“Abundance” (prosperity) and “need” (scarcity) are very different circumstances. They both require faith in order to handle them in ways that glorify God. But they demand the exercising of different sets of faith muscles. Scarcity requires faith muscles for trusting God in a place of needy desperation. Prosperity requires faith muscles for trusting God in place of bountiful material security.

Exercising faith in scarcity is not easy by any means. Most of us fear scarcity more than prosperity because the threat is clearly seen. But ironically, that’s one reason it can be easier to exercise faith in scarcity than in prosperity. Because in scarcity, our need is clear and our options are typically few. We feel desperate for God to provide for us and so we are driven to seek him — to exercise our faith.

But exercising faith in prosperity is different. It’s a more complex and deceptive spiritual and psychological environment. It requires that we truly trust — truly treasure — God when we don’t feel desperate for his provision, when we feel materially secure, when nothing external is demanding that we feel urgency. When we have lots of options that look innocuous and we can spend precious time and money on all sorts of pursuits and enjoyments. This environment is so dangerous that Jesus warns it is harder for people in it to enter God’s kingdom than for a camel to climb through the eye of a needle. Test yourself. When have you sought God most earnestly: in need or abundance?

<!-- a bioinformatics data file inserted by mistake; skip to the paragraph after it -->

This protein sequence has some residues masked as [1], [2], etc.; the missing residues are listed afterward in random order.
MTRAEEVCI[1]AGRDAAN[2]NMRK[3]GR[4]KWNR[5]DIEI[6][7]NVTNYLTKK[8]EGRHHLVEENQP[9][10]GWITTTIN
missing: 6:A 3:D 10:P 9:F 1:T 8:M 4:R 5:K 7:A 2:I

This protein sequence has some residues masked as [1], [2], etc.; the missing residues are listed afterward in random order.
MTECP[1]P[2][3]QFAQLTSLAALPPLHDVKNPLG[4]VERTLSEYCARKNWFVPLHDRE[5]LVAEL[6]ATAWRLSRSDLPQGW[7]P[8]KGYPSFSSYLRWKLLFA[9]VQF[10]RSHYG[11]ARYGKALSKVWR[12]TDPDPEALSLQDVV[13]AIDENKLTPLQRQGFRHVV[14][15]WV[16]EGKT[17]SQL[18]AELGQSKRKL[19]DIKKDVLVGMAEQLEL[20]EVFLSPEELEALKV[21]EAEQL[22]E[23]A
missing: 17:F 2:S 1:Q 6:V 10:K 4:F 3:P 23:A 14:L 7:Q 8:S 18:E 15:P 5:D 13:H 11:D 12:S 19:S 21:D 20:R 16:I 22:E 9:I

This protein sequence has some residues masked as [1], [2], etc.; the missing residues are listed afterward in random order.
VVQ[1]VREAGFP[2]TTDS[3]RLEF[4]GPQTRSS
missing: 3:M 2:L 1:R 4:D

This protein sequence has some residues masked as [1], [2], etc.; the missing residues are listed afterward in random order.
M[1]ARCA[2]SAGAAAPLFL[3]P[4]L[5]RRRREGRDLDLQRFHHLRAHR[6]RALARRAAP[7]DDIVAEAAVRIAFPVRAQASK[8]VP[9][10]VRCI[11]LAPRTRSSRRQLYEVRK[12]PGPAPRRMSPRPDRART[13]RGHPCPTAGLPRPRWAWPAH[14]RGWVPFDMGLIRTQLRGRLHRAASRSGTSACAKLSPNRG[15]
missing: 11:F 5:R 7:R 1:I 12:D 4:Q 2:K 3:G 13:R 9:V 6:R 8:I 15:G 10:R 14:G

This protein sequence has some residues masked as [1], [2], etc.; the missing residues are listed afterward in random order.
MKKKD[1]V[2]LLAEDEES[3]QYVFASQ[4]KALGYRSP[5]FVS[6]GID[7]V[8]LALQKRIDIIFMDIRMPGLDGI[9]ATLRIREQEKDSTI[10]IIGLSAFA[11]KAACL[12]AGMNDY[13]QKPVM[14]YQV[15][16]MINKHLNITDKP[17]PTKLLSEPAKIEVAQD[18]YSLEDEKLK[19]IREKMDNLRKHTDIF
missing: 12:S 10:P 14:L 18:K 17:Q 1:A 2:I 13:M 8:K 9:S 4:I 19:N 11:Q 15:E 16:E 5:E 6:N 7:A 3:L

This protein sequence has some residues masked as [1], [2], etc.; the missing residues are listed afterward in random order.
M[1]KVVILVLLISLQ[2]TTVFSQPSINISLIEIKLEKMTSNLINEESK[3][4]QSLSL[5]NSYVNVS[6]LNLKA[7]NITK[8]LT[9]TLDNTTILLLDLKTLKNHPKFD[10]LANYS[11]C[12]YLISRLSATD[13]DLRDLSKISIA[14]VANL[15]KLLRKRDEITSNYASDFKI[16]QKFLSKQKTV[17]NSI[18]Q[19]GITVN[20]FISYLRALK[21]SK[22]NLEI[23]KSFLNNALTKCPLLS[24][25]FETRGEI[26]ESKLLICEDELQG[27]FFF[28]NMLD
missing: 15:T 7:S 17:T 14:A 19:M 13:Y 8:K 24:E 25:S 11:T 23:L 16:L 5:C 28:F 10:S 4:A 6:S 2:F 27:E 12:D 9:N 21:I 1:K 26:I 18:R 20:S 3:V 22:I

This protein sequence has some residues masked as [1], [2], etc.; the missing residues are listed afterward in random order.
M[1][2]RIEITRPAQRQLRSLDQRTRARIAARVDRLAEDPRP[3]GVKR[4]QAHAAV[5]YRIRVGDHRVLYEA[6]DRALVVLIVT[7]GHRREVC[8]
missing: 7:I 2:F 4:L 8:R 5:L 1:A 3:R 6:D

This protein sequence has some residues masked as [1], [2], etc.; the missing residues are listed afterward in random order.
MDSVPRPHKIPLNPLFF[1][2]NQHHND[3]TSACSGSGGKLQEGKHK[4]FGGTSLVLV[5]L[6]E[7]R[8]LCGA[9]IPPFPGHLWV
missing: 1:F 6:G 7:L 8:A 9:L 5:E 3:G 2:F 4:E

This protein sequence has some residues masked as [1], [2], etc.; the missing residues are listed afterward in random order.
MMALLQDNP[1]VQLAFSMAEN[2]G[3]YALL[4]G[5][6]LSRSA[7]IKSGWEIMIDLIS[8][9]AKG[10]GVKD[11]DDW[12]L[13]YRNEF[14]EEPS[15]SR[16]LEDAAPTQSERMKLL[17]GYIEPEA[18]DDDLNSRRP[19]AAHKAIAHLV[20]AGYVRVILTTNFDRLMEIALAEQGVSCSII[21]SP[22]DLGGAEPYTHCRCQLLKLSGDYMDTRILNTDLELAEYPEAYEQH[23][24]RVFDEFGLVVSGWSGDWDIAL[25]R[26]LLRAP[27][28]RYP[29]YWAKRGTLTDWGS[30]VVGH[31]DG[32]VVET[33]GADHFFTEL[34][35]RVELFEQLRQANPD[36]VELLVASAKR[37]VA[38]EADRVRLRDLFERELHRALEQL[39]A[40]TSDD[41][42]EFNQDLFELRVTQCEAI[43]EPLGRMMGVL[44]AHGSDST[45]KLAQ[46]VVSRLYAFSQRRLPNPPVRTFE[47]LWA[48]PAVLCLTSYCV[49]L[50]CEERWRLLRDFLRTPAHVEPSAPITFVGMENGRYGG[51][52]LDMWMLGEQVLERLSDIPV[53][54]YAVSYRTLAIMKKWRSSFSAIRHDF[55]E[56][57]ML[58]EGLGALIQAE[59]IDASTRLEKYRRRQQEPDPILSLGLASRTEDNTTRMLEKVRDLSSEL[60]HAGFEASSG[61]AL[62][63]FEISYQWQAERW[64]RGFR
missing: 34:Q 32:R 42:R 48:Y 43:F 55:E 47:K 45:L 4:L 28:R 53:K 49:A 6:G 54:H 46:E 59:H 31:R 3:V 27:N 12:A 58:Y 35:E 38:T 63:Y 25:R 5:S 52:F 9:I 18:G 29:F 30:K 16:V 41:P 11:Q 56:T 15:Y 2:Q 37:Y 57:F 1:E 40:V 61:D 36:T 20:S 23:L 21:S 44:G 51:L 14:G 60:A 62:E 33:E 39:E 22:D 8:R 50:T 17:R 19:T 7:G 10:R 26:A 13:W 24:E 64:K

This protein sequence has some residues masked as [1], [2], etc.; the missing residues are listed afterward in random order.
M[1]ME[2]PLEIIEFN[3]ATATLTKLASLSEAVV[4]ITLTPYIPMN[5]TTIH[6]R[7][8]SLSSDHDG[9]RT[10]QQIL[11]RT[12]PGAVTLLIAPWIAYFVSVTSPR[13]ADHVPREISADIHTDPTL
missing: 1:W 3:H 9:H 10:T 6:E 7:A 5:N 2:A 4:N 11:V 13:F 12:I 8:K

When God Is Our Option

Christians have always found it harder to voluntarily give away security than to desperately plead for it. It requires different faith muscles to trust God in divesting ourselves of prosperity for his sake than to trust God to meet our scarcity for his sake. In some ways, it takes greater faith to trust God when you have other options than when he is our only option.

That’s why the laborers are so few when the harvest is so plenty (Luke 10:2). Few want to face worldly need in order to experience kingdom plenty. It makes the kind of faith that saints like George Müller and Hudson Taylor exercised so remarkable.